So crack open a Shiner with us as we watch Oklahoma in their continuous fight to stay in the union.
3. October 15: Brooklyn “Oktoberfest” – Brooklyn, New York, USA
By this point of the semester, you’re likely through midterms. I don’t have to tell you what the last week has been like; if your professor is willing to designate a class meeting time as a “study session,” you know you may be in for it come exam time.
When you finally take the exam, you may find you were worrying over nothing, or you’ll realize that all the studying in the world can’t save you from this particular beast. Regardless, when you let your guard down this weekend, you’ll feel you owe yourself a little treat for your efforts.
Brooklyn Brewery has just the treat for you. Upon pouring this Oktoberfest, you see a storm of bubbles rise to the top, yielding a luscious, frothy head. The color’s an opaque mahogany, so dense you scarcely see your fingers on the other side of the glass. Brown sugar and nuts on the nose compliment some fruitier elements (I could swear I smell banana in there). A hoppiness is hinted at in its aroma, confirmed on the palate. The taste is of dark wheat, mixed with toffee and spice –almost like rum—with a faint but lingering sweetness.
And thick, the heaviest beer we’ve had this month. We’re really getting deep into the season now.
4. October 22: Spaten “Oktoberfest Ur-Märzen” – Munich, Bavaria, Germany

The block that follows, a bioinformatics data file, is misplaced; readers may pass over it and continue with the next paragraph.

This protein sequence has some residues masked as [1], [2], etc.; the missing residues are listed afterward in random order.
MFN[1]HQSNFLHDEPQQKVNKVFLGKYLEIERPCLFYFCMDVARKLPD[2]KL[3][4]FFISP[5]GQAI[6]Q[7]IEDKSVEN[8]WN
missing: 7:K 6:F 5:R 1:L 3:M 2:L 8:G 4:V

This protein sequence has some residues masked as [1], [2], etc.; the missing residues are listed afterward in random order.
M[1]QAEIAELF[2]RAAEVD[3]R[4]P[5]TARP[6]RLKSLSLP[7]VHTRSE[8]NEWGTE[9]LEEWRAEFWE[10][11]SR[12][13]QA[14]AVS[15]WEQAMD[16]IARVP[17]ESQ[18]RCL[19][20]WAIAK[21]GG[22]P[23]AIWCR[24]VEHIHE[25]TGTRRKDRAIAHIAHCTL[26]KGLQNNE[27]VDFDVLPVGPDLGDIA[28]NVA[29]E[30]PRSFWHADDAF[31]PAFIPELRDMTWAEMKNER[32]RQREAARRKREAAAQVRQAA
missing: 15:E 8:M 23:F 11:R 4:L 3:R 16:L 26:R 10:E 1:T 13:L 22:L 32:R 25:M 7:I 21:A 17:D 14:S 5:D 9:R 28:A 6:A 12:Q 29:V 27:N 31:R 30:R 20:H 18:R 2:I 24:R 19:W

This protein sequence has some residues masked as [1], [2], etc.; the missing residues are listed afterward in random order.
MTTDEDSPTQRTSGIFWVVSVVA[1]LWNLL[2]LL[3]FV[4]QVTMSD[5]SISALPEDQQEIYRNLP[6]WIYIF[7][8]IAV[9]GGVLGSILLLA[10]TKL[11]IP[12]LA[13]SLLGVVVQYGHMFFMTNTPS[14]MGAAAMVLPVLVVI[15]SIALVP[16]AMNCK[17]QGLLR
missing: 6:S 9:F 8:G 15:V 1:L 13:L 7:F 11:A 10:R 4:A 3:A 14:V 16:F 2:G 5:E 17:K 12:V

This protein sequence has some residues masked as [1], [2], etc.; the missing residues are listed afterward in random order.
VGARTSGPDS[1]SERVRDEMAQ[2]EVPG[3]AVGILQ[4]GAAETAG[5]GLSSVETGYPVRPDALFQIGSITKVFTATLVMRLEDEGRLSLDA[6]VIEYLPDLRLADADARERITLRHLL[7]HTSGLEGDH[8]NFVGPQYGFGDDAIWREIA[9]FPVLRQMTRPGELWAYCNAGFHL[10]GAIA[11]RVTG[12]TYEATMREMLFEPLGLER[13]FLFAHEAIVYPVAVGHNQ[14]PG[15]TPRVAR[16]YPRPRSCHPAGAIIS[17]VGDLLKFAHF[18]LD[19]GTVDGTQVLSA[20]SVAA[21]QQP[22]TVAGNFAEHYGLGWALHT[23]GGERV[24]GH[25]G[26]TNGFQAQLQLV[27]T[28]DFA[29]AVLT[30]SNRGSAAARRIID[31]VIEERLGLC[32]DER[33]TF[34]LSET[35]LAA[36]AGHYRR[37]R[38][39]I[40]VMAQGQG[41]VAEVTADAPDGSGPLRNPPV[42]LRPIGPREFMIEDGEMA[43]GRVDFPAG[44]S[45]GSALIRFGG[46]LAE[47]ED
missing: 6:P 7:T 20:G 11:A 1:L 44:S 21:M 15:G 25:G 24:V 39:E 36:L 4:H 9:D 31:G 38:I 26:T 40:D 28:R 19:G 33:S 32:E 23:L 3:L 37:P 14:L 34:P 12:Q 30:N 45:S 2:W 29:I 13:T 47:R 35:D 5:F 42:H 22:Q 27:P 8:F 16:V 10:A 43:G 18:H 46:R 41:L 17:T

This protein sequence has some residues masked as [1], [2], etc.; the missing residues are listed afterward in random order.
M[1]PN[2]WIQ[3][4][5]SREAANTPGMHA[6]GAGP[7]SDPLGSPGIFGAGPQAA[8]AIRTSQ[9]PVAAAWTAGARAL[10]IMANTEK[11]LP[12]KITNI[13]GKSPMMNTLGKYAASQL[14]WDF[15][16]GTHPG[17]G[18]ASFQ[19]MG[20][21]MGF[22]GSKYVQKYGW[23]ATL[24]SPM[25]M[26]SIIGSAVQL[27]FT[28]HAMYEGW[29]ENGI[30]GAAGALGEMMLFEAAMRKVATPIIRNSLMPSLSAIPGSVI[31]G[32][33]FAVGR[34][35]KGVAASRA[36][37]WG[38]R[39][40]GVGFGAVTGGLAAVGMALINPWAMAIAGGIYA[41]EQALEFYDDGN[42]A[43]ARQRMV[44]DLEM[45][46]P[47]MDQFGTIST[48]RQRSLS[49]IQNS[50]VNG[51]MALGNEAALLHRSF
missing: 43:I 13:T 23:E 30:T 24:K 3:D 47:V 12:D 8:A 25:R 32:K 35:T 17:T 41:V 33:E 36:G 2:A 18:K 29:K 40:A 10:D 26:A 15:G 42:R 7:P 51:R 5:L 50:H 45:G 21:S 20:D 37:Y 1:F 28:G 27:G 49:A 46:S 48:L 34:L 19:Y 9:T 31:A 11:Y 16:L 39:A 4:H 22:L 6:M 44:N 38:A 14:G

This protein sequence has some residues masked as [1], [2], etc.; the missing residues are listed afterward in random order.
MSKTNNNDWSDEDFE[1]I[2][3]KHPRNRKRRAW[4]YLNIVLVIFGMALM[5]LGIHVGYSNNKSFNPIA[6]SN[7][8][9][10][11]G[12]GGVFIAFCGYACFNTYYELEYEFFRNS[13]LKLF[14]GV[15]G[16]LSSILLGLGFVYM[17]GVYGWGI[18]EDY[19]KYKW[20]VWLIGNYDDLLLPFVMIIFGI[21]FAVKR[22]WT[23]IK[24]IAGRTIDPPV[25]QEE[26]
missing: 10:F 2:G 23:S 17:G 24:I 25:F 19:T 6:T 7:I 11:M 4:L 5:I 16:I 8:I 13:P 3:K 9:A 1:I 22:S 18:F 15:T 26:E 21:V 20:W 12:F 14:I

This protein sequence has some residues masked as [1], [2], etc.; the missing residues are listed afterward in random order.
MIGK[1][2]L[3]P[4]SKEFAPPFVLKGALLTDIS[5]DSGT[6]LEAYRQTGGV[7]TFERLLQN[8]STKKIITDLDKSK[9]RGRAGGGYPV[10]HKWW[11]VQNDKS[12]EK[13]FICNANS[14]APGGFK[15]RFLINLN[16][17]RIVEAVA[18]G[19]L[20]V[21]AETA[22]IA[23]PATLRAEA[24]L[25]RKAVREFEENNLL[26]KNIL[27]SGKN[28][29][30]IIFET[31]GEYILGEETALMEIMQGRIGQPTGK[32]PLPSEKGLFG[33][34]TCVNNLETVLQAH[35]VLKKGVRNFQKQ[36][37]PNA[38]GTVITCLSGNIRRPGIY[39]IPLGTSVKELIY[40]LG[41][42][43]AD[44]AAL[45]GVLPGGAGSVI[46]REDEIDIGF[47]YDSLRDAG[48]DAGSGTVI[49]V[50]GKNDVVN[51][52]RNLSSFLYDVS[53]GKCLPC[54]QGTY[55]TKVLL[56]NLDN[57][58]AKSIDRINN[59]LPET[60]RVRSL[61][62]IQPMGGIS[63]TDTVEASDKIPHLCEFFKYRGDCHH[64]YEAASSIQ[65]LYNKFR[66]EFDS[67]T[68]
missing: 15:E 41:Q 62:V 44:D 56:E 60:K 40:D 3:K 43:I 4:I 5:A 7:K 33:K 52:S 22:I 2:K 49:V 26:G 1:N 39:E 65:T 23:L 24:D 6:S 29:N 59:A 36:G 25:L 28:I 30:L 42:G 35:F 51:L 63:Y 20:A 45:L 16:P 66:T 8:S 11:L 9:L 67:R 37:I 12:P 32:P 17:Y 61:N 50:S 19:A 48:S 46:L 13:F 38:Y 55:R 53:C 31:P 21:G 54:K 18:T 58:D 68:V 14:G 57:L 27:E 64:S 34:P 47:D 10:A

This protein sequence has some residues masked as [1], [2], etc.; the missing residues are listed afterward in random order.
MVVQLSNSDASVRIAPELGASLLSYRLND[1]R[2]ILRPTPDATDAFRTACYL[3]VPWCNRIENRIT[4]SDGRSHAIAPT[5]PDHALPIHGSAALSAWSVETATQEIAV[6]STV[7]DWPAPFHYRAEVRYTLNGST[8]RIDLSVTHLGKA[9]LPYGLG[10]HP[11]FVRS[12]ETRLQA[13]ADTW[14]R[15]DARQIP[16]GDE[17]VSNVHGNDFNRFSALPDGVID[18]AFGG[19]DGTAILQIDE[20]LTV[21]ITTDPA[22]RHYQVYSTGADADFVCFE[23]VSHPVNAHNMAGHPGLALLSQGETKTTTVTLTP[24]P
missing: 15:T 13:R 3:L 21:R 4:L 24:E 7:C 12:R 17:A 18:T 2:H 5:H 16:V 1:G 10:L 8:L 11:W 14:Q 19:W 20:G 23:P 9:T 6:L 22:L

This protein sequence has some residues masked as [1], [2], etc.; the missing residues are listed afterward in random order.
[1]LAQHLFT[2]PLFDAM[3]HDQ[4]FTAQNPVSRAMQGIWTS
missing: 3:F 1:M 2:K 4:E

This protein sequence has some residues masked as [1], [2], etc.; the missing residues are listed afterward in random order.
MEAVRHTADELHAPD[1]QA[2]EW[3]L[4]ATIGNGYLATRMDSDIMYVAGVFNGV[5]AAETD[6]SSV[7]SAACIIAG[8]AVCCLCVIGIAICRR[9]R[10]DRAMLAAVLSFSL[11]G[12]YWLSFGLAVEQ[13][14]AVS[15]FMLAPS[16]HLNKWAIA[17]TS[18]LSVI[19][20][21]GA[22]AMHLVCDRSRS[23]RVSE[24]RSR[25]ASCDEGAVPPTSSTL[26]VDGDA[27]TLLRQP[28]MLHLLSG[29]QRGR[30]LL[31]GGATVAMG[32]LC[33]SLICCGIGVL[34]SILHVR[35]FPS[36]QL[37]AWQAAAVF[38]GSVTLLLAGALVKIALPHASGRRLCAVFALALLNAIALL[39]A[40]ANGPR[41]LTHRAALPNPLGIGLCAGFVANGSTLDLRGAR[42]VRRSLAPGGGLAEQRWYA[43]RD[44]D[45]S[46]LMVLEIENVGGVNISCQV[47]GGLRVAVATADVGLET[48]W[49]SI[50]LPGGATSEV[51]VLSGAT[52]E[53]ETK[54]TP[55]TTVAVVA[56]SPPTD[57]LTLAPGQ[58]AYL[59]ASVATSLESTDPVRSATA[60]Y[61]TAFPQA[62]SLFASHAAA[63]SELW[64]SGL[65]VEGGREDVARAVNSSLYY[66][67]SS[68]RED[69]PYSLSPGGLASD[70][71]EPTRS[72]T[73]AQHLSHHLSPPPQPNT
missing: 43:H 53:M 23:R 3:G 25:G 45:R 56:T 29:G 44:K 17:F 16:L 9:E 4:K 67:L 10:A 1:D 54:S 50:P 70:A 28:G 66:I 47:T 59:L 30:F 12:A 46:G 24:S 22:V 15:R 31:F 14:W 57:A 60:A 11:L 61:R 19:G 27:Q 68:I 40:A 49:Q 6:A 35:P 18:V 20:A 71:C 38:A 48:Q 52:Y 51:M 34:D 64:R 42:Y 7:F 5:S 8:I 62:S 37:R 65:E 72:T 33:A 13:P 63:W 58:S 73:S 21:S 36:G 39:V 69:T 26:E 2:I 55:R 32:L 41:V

Halloween is but a week away. Midterms are behind you. The World Series begins in few days. All around you the autumn atmosphere is palpable.
This is your time to carve a pumpkin with your friends, invite over that cutie who lives one floor above you to watch that scary movie that’s been haunting your Netflix queue for a month, maybe pull a little prank on someone.
Or, you know, have another Oktoberfest.
Let’s take it back to the Old World this weekend. There are number of interesting things happening in this cloudy Märzen from Munich. The aroma is floral, with white grapes and earthy tones. Refreshing mouthfeel, with a toasty flavor profile. Swish and aerate this one a bit and an intense minerality will you hit you, like you’re drinking straight from the soil of Bavaria. Even with the trademark bready quality, this one feels distinct. In all, it’s akin to drinking a Germanic white wine: faintly metallic, crisp, bright and long.
5. October 29: Left Hand “Oktoberfest” – Longmont, Colorado, USA
Halloween falls on a Monday this year, which for you means that Halloween is actually on Saturday the 29th, the only day that accommodates Halloween parties.
But wait, across the room you spot someone dressed as a police officer—not a sexy police officer, per se, but for sure a sexy person. They seem innocuous enough, but then you look at their hand and notice their beer isn’t the same piss that everyone else at this party is swilling. “Nice cop costume,” you say.
“Actually, I’m not a cop,” they reply. “I’m the illusion of justice in our country.” How you react to that is up to you, but at least you’re close enough now to read the label on their beer.
Left Hand Oktoberfest, from our friends in Colorado. Help yourself to a bottle out of the fridge and pour a glass. You’ll notice a clean copper color with a mother-of-pearl head. Plum and cherry on the nose, with obvious malt. It boasts a toasty, biscuity flavor, with a minerality reminiscent of Spaten. Roasted coffee with whispers of fruit (lime, is that you?) hang on the finish. The hops provide a noticeably piney flavor as well, a bitter undertone amidst the beer’s pervasive sweetness. Take a break between sips and you’ll notice a lingering smoky nuttiness, rounding out a beer that’s complex enough to distract you from whatever fresh nonsense is brewing at this party. Prost